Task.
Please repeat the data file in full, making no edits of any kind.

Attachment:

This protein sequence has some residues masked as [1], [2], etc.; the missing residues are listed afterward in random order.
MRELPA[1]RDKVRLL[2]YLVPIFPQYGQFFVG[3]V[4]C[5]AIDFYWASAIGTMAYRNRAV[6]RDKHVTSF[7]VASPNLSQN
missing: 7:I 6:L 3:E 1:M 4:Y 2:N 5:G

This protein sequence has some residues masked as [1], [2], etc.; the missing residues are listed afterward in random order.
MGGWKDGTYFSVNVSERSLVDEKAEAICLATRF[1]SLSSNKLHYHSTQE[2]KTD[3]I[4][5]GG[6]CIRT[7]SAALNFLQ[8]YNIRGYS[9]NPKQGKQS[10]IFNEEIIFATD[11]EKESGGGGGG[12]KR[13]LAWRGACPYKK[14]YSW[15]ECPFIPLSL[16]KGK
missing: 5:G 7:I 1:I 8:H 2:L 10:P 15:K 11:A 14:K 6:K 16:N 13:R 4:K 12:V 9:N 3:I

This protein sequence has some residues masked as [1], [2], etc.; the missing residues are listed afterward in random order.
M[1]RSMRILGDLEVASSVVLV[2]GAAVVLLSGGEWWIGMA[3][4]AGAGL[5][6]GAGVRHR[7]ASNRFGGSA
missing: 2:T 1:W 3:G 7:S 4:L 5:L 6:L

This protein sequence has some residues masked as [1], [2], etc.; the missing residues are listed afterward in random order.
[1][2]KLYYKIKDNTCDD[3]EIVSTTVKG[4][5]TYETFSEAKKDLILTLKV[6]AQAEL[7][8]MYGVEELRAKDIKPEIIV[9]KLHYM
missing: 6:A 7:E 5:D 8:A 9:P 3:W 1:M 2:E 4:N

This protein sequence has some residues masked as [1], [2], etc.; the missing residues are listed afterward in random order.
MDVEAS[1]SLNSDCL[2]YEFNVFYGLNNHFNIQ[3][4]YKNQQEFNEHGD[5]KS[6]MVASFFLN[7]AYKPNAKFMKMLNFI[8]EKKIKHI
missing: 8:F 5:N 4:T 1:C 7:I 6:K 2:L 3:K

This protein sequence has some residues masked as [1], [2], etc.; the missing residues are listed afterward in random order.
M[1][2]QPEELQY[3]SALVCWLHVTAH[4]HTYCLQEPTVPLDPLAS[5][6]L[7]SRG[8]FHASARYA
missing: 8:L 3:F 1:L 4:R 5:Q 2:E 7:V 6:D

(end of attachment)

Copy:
This protein sequence has some residues masked as [1], [2], etc.; the missing residues are listed afterward in random order.
MRELPA[1]RDKVRLL[2]YLVPIFPQYGQFFVG[3]V[4]C[5]AIDFYWASAIGTMAYRNRAV[6]RDKHVTSF[7]VASPNLSQN
missing: 7:I 6:L 3:E 1:M 4:Y 2:N 5:G

This protein sequence has some residues masked as [1], [2], etc.; the missing residues are listed afterward in random order.
MGGWKDGTYFSVNVSERSLVDEKAEAICLATRF[1]SLSSNKLHYHSTQE[2]KTD[3]I[4][5]GG[6]CIRT[7]SAALNFLQ[8]YNIRGYS[9]NPKQGKQS[10]IFNEEIIFATD[11]EKESGGGGGG[12]KR[13]LAWRGACPYKK[14]YSW[15]ECPFIPLSL[16]KGK
missing: 5:G 7:I 1:I 8:H 2:L 10:P 15:K 11:A 14:K 6:K 16:N 13:R 4:K 12:V 9:N 3:I

This protein sequence has some residues masked as [1], [2], etc.; the missing residues are listed afterward in random order.
M[1]RSMRILGDLEVASSVVLV[2]GAAVVLLSGGEWWIGMA[3][4]AGAGL[5][6]GAGVRHR[7]ASNRFGGSA
missing: 2:T 1:W 3:G 7:S 4:L 5:L 6:L

This protein sequence has some residues masked as [1], [2], etc.; the missing residues are listed afterward in random order.
[1][2]KLYYKIKDNTCDD[3]EIVSTTVKG[4][5]TYETFSEAKKDLILTLKV[6]AQAEL[7][8]MYGVEELRAKDIKPEIIV[9]KLHYM
missing: 6:A 7:E 5:D 8:A 9:P 3:W 1:M 2:E 4:N

This protein sequence has some residues masked as [1], [2], etc.; the missing residues are listed afterward in random order.
MDVEAS[1]SLNSDCL[2]YEFNVFYGLNNHFNIQ[3][4]YKNQQEFNEHGD[5]KS[6]MVASFFLN[7]AYKPNAKFMKMLNFI[8]EKKIKHI
missing: 8:F 5:N 4:T 1:C 7:I 6:K 2:L 3:K

This protein sequence has some residues masked as [1], [2], etc.; the missing residues are listed afterward in random order.
M[1][2]QPEELQY[3]SALVCWLHVTAH[4]HTYCLQEPTVPLDPLAS[5][6]L[7]SRG[8]FHASARYA
missing: 8:L 3:F 1:L 4:R 5:Q 2:E 7:V 6:D